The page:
Trying New Things as a Creative: You’re going to kind of suck before you get good, and that’s okay

I finally took a vacation…

If you follow me on Facebook or Instagram you know that this month, I’ve been on vacation in NYC! For the first couple of weeks, I took an intentional break from all things creative. I definitely needed it. As a professional artist running my own business, it’s so hard to turn that part of my brain off. If you’re in the same boat, I’m sure you know what I mean!

I got to spend time reading, exploring, and spending much needed time with my partner. Though I have to admit, not picking up my camera for that long felt pretty weird. Having a momentary detox from constantly thinking about the next session, creating content, and focusing on my business was great in its own way, but I started getting the inevitable creative itch, and needed a way to scratch it!

Infrared image off the Tiny Islands in New York City before white balance adjustments

Infrared Photography

A while back, a friend suggested I try infrared photography. In short, digital cameras usually capture images using visible light, outside of specialized security cameras. Infrared wavelengths sit just beyond what we call visible light on the electromagnetic spectrum. There are a variety of snakes and creepy crawly critters who *can* see these wavelengths… but us humans drew the short stick on that one. 

I won’t bore you with all the technical details, but with a lens filter, we can trick digital cameras into capturing IR wavelengths instead!

When they come out of the camera, they look like this. 

I’m a portrait photographer, folks

When I started getting the creativity itch, I figured this was a perfect moment to get out of my comfort zone and try something new! After all, I’d been trying new modes of transportation (the subway is a hoot, y’all) so why not new modes of photography? 

Of course, there was more to this excursion out of my comfort zone than just delving into IR. I’m a portrait photographer. My camera is rarely pointed at anything other than a person (unless it’s pointed at a person’s products), and I tend to look at anything that *isn’t* a person as another cool thing I can put behind someone. Mountain? Let’s put a person on it. Retro phone booth? You best bet I’m going to imagine someone leaning against it. Vintage claw foot tub? That’s where a person goes. Where a landscape photographer sees a stunning scene, I see something I can place a human subject in.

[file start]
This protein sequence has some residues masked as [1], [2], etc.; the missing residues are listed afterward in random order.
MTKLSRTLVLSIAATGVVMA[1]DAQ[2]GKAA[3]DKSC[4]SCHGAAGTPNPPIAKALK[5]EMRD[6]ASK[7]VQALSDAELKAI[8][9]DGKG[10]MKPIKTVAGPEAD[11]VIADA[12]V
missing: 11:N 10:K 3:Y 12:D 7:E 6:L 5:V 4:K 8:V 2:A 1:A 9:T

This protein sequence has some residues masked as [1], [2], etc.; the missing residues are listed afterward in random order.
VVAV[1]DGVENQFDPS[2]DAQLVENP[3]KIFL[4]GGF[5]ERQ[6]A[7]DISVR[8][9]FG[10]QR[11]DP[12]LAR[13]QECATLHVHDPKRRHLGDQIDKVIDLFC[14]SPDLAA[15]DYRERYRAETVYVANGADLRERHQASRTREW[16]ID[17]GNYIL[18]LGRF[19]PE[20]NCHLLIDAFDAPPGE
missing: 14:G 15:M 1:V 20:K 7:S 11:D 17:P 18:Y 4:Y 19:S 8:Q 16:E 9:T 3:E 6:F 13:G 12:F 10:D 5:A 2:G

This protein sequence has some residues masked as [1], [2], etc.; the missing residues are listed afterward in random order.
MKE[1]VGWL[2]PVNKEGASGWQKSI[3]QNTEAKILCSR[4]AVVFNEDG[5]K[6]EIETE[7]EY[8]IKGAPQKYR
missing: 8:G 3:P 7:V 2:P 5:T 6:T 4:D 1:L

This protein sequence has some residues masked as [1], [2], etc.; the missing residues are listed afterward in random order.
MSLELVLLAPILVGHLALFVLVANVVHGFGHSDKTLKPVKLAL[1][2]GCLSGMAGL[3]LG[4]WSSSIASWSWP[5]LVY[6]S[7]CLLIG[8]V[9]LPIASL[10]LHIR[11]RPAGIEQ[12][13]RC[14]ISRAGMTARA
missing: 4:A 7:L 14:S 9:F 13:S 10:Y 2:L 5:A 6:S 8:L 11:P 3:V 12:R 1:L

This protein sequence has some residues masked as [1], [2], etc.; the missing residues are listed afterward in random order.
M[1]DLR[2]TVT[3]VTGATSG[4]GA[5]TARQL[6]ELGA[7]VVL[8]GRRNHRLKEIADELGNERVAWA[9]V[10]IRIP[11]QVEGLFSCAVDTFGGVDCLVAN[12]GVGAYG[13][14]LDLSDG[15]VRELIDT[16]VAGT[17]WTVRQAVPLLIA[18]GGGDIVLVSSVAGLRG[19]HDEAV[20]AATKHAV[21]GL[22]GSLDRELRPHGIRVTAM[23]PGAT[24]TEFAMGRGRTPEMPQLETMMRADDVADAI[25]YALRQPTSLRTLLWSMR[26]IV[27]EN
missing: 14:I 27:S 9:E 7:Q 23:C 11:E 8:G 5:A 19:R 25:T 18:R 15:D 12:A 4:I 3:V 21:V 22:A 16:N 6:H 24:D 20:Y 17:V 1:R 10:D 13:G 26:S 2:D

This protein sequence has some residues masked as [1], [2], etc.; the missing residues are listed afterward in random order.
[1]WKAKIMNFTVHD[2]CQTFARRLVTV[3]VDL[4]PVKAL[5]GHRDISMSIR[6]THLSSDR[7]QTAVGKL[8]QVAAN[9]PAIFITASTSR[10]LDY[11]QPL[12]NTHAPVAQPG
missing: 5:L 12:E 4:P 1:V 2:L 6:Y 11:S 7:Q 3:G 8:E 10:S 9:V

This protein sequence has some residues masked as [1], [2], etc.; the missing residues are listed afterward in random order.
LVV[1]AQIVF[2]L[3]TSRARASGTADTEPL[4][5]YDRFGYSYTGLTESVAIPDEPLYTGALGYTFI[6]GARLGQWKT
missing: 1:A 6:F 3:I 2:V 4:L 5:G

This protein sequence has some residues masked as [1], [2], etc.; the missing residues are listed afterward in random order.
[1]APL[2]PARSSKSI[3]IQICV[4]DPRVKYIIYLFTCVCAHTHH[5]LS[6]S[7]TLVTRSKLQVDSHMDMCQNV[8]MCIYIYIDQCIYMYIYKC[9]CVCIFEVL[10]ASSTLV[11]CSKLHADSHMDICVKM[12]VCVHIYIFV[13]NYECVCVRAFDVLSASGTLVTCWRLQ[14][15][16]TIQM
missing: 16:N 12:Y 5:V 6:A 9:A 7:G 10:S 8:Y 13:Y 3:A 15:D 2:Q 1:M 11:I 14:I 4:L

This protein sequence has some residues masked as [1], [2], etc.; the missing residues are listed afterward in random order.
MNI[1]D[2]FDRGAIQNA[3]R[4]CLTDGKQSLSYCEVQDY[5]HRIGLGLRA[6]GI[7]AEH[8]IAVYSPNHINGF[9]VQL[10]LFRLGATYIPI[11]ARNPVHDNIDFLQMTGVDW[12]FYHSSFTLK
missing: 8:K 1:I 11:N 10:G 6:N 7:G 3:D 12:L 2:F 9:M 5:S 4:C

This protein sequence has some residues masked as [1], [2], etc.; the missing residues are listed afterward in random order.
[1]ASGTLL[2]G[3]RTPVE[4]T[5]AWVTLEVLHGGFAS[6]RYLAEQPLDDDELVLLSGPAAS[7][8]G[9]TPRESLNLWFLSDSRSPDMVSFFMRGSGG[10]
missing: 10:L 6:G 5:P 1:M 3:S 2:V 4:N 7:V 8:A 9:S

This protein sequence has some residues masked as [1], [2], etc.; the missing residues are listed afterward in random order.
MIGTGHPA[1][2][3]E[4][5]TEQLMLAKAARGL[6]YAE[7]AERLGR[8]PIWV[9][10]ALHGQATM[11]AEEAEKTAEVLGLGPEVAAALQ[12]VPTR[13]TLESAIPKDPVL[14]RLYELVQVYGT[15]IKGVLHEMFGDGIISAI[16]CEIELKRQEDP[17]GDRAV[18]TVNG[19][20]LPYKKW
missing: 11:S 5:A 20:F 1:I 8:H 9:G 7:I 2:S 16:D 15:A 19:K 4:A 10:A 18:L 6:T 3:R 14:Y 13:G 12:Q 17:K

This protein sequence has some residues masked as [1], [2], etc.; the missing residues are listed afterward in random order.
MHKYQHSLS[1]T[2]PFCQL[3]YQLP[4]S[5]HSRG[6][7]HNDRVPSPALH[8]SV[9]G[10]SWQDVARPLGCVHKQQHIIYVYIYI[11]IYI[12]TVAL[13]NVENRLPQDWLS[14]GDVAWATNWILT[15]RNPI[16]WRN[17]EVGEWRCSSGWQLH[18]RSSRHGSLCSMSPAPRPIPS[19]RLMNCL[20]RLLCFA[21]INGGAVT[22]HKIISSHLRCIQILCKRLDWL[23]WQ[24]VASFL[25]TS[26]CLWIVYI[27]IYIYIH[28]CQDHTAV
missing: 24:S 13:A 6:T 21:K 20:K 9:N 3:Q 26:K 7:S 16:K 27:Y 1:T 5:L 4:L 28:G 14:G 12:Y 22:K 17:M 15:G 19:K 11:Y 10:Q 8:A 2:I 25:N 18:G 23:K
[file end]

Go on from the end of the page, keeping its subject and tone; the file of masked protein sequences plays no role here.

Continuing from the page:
Woman posing for brand photography in front of a dresser
Woman posing for brand photography in front of a dresser

The Exercise

Luckily for me, one of the many fabulous parts of IR photography is it actually forces you to see scenes differently. Because of the way an IR filter functions, it is literally impossible to see what your final image will look like in camera. You have to envision the end result as you’re framing scenes, looking for contrast in the landscapes and architecture around you, testing and tweaking settings as you go. It’s almost got a “shooting on film” kind of vibe, because until you get to post processing, you can’t be 100% certain of what you’ve captured! 

Straight out of the camera, infrared images are… well, red. (Who would’ve guessed?) But that’s not how they’re intended to look when they’re done. Once we’ve got the red image from the camera, we adjust the white balance in post, to arrive at a mostly blue image from the original red. Then with a bit of hand-editing-magic (read as: painstaking hand adjustments) we can arrive at a final image in the hallmark surreal pink and blue tones of IR photography.